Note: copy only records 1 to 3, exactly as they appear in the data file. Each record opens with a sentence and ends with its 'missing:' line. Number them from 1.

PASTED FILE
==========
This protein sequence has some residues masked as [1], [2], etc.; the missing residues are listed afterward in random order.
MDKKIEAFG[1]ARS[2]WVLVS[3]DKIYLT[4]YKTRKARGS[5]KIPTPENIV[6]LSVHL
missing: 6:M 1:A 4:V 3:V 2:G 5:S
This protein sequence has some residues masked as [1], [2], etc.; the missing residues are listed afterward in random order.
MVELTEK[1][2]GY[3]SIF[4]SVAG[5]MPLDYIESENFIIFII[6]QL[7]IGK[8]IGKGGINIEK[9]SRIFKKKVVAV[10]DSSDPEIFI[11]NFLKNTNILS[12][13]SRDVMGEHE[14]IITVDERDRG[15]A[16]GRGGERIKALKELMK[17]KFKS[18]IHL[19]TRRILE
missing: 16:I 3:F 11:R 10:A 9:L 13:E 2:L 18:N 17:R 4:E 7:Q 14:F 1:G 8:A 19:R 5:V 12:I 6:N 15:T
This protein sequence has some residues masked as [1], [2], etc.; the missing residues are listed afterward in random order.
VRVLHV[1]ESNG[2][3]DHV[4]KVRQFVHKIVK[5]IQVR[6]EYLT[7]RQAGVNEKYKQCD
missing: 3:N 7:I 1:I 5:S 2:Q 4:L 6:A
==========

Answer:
This protein sequence has some residues masked as [1], [2], etc.; the missing residues are listed afterward in random order.
MDKKIEAFG[1]ARS[2]WVLVS[3]DKIYLT[4]YKTRKARGS[5]KIPTPENIV[6]LSVHL
missing: 6:M 1:A 4:V 3:V 2:G 5:S
This protein sequence has some residues masked as [1], [2], etc.; the missing residues are listed afterward in random order.
MVELTEK[1][2]GY[3]SIF[4]SVAG[5]MPLDYIESENFIIFII[6]QL[7]IGK[8]IGKGGINIEK[9]SRIFKKKVVAV[10]DSSDPEIFI[11]NFLKNTNILS[12][13]SRDVMGEHE[14]IITVDERDRG[15]A[16]GRGGERIKALKELMK[17]KFKS[18]IHL[19]TRRILE
missing: 16:I 3:F 11:R 10:A 9:L 13:E 2:L 18:N 17:R 4:E 7:Q 14:F 1:G 8:A 19:R 5:V 12:I 6:N 15:T
This protein sequence has some residues masked as [1], [2], etc.; the missing residues are listed afterward in random order.
VRVLHV[1]ESNG[2][3]DHV[4]KVRQFVHKIVK[5]IQVR[6]EYLT[7]RQAGVNEKYKQCD
missing: 3:N 7:I 1:I 5:S 2:Q 4:L 6:A